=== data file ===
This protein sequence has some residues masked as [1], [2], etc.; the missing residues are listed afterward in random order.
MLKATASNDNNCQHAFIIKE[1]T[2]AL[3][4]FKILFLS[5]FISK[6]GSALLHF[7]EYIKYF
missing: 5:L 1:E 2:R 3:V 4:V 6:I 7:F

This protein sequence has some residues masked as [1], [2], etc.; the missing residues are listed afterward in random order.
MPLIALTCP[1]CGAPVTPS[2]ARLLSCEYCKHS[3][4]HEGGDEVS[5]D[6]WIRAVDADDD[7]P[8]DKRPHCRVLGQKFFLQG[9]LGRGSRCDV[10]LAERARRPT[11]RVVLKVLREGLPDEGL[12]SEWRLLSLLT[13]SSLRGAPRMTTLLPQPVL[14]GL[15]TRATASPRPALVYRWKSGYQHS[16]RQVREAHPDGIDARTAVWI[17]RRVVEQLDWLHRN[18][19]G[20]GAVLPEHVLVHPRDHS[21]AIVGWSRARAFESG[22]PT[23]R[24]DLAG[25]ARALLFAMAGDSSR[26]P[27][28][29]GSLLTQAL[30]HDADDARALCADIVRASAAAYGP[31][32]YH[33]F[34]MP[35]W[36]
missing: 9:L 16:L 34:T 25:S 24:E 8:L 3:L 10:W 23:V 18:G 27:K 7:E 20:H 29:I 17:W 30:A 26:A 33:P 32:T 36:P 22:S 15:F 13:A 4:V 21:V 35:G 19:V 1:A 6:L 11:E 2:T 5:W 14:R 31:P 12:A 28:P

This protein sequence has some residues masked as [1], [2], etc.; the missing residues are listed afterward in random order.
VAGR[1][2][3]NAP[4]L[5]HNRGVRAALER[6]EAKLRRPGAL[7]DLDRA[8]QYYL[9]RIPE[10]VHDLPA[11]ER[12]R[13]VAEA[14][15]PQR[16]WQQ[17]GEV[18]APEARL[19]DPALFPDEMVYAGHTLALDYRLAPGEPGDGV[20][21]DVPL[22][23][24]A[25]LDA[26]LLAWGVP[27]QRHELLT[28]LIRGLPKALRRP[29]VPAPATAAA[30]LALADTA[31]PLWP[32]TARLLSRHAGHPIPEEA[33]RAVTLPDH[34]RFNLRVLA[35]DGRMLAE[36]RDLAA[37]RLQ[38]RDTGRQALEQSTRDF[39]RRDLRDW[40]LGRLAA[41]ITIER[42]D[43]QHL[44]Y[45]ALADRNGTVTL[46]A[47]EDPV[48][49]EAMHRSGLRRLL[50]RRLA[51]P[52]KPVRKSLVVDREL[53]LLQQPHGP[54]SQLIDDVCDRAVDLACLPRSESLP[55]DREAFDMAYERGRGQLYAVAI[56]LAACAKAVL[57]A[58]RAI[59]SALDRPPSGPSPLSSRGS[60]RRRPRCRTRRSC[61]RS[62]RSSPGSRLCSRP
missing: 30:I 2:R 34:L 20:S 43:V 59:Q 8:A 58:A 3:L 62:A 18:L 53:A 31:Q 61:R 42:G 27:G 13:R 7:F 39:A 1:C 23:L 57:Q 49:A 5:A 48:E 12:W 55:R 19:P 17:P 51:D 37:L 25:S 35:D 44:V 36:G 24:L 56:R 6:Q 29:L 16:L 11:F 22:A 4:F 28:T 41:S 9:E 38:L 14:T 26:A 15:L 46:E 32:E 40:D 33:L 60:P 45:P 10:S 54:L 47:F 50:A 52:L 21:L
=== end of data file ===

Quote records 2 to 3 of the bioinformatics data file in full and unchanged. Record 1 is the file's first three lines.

This protein sequence has some residues masked as [1], [2], etc.; the missing residues are listed afterward in random order.
MPLIALTCP[1]CGAPVTPS[2]ARLLSCEYCKHS[3][4]HEGGDEVS[5]D[6]WIRAVDADDD[7]P[8]DKRPHCRVLGQKFFLQG[9]LGRGSRCDV[10]LAERARRPT[11]RVVLKVLREGLPDEGL[12]SEWRLLSLLT[13]SSLRGAPRMTTLLPQPVL[14]GL[15]TRATASPRPALVYRWKSGYQHS[16]RQVREAHPDGIDARTAVWI[17]RRVVEQLDWLHRN[18][19]G[20]GAVLPEHVLVHPRDHS[21]AIVGWSRARAFESG[22]PT[23]R[24]DLAG[25]ARALLFAMAGDSSR[26]P[27][28][29]GSLLTQAL[30]HDADDARALCADIVRASAAAYGP[31][32]YH[33]F[34]MP[35]W[36]
missing: 9:L 16:L 34:T 25:S 24:E 8:L 3:L 10:W 23:V 18:G 27:K 7:E 20:H 29:I 17:W 30:A 26:A 33:P 32:T 36:P 22:S 15:F 13:A 4:V 21:V 35:G 19:V 1:A 6:L 11:E 2:T 5:W 14:R 31:P 12:A 28:P

This protein sequence has some residues masked as [1], [2], etc.; the missing residues are listed afterward in random order.
VAGR[1][2][3]NAP[4]L[5]HNRGVRAALER[6]EAKLRRPGAL[7]DLDRA[8]QYYL[9]RIPE[10]VHDLPA[11]ER[12]R[13]VAEA[14][15]PQR[16]WQQ[17]GEV[18]APEARL[19]DPALFPDEMVYAGHTLALDYRLAPGEPGDGV[20][21]DVPL[22][23][24]A[25]LDA[26]LLAWGVP[27]QRHELLT[28]LIRGLPKALRRP[29]VPAPATAAA[30]LALADTA[31]PLWP[32]TARLLSRHAGHPIPEEA[33]RAVTLPDH[34]RFNLRVLA[35]DGRMLAE[36]RDLAA[37]RLQ[38]RDTGRQALEQSTRDF[39]RRDLRDW[40]LGRLAA[41]ITIER[42]D[43]QHL[44]Y[45]ALADRNGTVTL[46]A[47]EDPV[48][49]EAMHRSGLRRLL[50]RRLA[51]P[52]KPVRKSLVVDREL[53]LLQQPHGP[54]SQLIDDVCDRAVDLACLPRSESLP[55]DREAFDMAYERGRGQLYAVAI[56]LAACAKAVL[57]A[58]RAI[59]SALDRPPSGPSPLSSRGS[60]RRRPRCRTRRSC[61]RS[62]RSSPGSRLCSRP
missing: 30:I 2:R 34:L 20:S 43:V 59:Q 8:A 58:A 3:L 62:A 18:L 53:A 31:Q 61:R 42:G 27:G 13:R 7:F 39:A 1:C 23:L 57:Q 49:A 5:A 48:E 12:W 55:R 19:P 17:P 51:D 37:L 25:S 35:D 44:V 36:G 24:L 56:R 6:Q 29:L 16:L 11:F 22:A 4:F 28:T 41:S 9:E 38:L 14:T 26:A 15:L 46:E 32:E 40:D 33:L 60:P 45:P 10:S 54:L 47:F 50:A 52:L 21:L